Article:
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Accessible e-books

A close-up of the bottom left corner of an e-reader with text.
Image source: Amanda Jones/Unsplash

Readers with print disabilities can access e-books on computers, or mobile devices using various assistive technologies, including screen readers, refreshable braille displays, or screen magnification software. When e-books are "born accessible," it means that all readers can access the content at the time of publication. This is beneficial for readers with print disabilities, who don't have to wait for an alternate format of the book they want to read. (Inclusive Publishing, 2019).

E-book Accessibility Timeline

In 1912 American psychologist Edward Lee Thorndike foreshadowed e-books with this quote from Education, a first book (p. 165)  "If, by a miracle of mechanical ingenuity, a book could be so arranged that only to him who had done what was directed on page one would page two become visible, and so on, much that now requires personal instruction could be managed by print".

UNICEF - Accessible Textbooks for All has published a timeline of digital publishing and accessibility.


Project Gutenburg logo

Project Gutenberg is founded as a volunteer effort to digitize and archive cultural works and to encourage the creation and distribution of e-books.


 Illustration of papyrus with hieroglyphics and bamboo in the background.

The Voyager Company pioneers "expanded books" on CD-ROMs.


Illustration of a woooden frame with a piece a stretched vellum.

The launch of the Rocket e-book and SoftBook begins the era of dedicated e-book readers. These e-books help to establish the standards for EPUBlications, even though they lacked many of today's accessibility features.


Illustration of bamboo reeds and solk strands.

The International Digital Publishing Forum (IDPF) is created to involve stakeholders in electronic publishing and find agreement on digital publishing guidelines. The dominant format to emerge is EPUB, used in real world publishing and distribution.


Illustration of a handbound book.

The tech book continues its steady movement onwards as the big tech companies release their own readers: Apple, Sony, Amazon, and Google are among those competing for readers and the business of the e-books space.


Unicef logo

The UNICEF Disabilities unit in New York launches its Accessible Digital Textbooks initiative to make textbooks available, affordable, and accessible for children with disabilities in all contexts.


International Digital Publishing Forum (IDPF) logo

The IDPF merges with the world World Wide Web Consortium (W3C), signalling a shift in the era of EPUB-dominated digital publishing towards a web-focused approach, where the best of packaged books (EPUBs) and the flexibility of the web (browser-based solutions) come together. This new paradigm is called portable web publications (PWP) or, in some cases, packaged web publications. The new format differs from EPUB in that it is immediately accessible in any browser and does not require a specialized EPUB "reader" application to view.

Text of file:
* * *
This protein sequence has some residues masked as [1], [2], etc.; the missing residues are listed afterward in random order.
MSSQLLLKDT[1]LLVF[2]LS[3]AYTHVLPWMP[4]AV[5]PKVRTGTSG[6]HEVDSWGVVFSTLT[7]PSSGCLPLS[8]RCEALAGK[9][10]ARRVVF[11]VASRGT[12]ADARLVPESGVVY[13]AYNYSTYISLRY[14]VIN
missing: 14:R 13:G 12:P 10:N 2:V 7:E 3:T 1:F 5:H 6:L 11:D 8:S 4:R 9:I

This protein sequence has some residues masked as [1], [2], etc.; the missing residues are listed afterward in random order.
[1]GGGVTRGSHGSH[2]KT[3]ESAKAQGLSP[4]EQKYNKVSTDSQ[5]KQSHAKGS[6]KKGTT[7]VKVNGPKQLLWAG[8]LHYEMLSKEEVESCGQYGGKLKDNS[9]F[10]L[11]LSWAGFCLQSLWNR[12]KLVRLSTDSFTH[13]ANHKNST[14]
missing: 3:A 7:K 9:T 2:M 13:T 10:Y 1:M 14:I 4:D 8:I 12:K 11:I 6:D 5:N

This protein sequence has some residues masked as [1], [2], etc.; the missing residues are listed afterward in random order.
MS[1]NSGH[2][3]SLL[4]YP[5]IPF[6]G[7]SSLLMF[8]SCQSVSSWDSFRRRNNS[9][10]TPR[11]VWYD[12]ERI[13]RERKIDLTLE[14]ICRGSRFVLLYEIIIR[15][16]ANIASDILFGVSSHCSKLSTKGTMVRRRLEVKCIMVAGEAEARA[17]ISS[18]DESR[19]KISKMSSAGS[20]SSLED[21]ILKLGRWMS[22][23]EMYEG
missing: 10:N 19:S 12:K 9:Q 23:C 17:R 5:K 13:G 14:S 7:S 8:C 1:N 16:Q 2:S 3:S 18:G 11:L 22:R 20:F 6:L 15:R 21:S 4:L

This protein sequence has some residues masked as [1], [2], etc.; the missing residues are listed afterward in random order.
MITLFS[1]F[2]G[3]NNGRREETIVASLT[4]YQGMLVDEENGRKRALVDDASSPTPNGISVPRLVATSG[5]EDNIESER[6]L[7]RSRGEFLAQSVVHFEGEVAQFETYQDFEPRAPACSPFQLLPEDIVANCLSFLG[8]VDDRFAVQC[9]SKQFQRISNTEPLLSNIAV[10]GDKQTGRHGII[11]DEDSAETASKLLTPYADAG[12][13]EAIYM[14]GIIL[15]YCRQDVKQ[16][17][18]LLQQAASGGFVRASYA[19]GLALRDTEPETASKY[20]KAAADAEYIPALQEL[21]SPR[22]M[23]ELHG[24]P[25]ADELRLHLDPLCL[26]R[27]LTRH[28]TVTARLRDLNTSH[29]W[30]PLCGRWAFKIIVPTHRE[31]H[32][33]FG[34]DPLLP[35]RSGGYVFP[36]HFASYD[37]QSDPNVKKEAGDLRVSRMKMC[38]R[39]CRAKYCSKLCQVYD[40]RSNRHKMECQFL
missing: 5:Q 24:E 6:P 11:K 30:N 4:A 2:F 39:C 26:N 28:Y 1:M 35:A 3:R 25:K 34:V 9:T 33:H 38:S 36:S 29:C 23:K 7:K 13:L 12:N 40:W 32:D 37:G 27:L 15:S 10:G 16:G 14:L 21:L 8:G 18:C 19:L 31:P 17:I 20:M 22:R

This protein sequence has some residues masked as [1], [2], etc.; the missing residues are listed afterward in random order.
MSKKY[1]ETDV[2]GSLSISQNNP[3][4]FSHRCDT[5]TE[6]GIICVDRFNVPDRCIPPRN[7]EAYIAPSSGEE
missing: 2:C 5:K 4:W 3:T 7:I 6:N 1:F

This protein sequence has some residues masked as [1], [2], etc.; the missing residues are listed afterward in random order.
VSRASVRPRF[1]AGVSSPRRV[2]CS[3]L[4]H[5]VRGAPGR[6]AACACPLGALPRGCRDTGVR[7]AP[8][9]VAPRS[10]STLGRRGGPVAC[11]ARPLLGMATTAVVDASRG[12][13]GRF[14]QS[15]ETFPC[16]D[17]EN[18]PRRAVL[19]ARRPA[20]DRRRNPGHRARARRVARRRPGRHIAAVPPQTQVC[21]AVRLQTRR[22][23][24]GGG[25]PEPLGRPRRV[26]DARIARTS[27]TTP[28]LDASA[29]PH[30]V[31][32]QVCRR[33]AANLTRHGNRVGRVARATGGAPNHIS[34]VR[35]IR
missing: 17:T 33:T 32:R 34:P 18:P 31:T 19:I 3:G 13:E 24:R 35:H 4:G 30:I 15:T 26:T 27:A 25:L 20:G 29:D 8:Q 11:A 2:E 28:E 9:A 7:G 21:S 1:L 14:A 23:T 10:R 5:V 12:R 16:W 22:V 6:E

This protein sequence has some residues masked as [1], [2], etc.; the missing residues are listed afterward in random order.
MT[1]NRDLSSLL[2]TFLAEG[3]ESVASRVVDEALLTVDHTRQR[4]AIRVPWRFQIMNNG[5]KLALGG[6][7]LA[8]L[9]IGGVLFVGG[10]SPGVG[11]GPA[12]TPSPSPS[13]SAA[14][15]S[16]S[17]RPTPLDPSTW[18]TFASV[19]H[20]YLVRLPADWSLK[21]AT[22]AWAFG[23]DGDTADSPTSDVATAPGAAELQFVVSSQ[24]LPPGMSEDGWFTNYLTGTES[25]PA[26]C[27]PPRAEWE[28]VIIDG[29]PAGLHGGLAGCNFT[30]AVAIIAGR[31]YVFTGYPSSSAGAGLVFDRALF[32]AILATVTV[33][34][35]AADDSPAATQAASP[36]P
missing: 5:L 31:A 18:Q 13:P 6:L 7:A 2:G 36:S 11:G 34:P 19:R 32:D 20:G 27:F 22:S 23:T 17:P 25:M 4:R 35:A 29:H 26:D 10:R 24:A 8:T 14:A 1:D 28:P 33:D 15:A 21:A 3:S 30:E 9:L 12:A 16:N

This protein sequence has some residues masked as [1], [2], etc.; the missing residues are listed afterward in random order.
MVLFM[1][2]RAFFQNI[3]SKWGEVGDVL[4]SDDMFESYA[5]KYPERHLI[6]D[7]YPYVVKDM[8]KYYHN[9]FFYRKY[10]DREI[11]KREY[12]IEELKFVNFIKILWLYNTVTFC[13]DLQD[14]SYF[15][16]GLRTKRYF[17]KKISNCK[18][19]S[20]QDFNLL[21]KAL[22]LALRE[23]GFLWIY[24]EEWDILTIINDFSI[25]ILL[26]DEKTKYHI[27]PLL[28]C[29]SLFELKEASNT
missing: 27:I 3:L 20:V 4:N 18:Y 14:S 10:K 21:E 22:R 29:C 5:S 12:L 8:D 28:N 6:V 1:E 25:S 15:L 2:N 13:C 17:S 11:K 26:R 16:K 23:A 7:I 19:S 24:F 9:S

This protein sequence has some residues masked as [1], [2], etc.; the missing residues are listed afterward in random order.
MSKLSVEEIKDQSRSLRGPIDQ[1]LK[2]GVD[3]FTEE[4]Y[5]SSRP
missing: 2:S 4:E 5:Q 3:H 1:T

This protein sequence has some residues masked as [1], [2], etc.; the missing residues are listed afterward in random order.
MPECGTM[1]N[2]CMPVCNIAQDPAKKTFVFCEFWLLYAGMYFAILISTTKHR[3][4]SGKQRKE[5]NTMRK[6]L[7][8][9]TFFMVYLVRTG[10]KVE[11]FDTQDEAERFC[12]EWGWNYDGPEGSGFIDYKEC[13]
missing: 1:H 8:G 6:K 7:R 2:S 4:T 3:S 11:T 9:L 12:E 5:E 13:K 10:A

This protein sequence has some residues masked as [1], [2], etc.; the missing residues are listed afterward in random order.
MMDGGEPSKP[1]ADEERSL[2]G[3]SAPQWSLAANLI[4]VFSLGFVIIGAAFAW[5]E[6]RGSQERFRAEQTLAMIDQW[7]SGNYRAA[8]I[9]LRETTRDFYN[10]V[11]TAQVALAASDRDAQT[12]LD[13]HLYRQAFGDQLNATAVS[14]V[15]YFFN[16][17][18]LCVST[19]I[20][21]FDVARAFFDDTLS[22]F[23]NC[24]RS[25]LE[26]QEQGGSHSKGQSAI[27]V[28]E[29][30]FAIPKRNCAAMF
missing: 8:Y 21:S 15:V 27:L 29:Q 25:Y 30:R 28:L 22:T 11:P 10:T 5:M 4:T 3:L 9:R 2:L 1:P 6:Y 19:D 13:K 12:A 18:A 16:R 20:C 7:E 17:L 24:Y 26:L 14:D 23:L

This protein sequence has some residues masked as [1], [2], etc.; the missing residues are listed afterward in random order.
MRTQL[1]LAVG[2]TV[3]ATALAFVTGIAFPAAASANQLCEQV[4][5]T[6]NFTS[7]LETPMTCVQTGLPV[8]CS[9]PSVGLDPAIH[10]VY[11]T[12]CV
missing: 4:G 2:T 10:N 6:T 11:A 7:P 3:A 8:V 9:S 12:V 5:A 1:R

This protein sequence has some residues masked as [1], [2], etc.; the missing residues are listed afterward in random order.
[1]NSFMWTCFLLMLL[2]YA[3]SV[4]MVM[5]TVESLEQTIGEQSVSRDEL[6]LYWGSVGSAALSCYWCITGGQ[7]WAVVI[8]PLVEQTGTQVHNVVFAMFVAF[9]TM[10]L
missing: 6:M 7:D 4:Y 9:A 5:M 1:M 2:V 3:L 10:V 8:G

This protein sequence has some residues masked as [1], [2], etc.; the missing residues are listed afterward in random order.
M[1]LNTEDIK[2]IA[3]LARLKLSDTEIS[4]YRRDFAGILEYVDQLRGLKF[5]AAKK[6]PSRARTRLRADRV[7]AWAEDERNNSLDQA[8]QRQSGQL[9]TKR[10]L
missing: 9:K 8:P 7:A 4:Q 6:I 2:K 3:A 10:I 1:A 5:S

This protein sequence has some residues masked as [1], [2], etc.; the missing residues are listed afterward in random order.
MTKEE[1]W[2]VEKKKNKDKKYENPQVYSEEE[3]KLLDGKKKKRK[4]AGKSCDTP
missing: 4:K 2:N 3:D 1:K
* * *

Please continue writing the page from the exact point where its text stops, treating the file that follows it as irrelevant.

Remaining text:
W3C logo

W3C has a working group developing conformance requirements for verifying the accessibility of EPUBĀ® Publications noting that publishers not currently producing accessible content are encouraged to begin updating their production processes to meet the requirements of EPUB Accessibility 1.0 while this specification is being developed.

Profile: Nick Hilton

Portrait of Nick Hilton
A full colour illustrated head and shoulders portrait of a smiling Nick Hilton
Illustration by Rachel Asevicius

"Accessibility is a two-part problem," says Nick Hilton, an accessibility specialist who advocates for equitable access to digital content. "It's a technical problem, and it's a mindset and attitude problem." Hilton believes that the technical aspects of accessibility are the easy parts to fix. The harder part is the attitude and mindset problem to which they're tethered. The best, most future-proof and robust technological solutions will only come about if the people creating them see, value, and care about accessibility and include people with disabilities in their process. Creating born-accessible mindsets is the key to driving change, according to Hilton.

Hilton got his start in academic publishing with a focus on e-book production and became increasingly interested in accessibility. He graduated with honours from Mohawk College's Accessible Media Production program and is CPACC (Certified Professional in Accessibility Core Competencies) certified. He has also worked in trade publishing, taught content management at Centennial College, and serves as a member of the eBOUND Canada Board of Directors.

Nick Hilton currently works in web accessibility for Fable, a company that helps businesses make their web products more inclusive. Hilton's hopes for the future of book accessibility include increasing knowledge within the industry, e-book devices that will keep up with e-book accessibility features, and vice versa, and leveraging emerging technologies like smart watches and VR.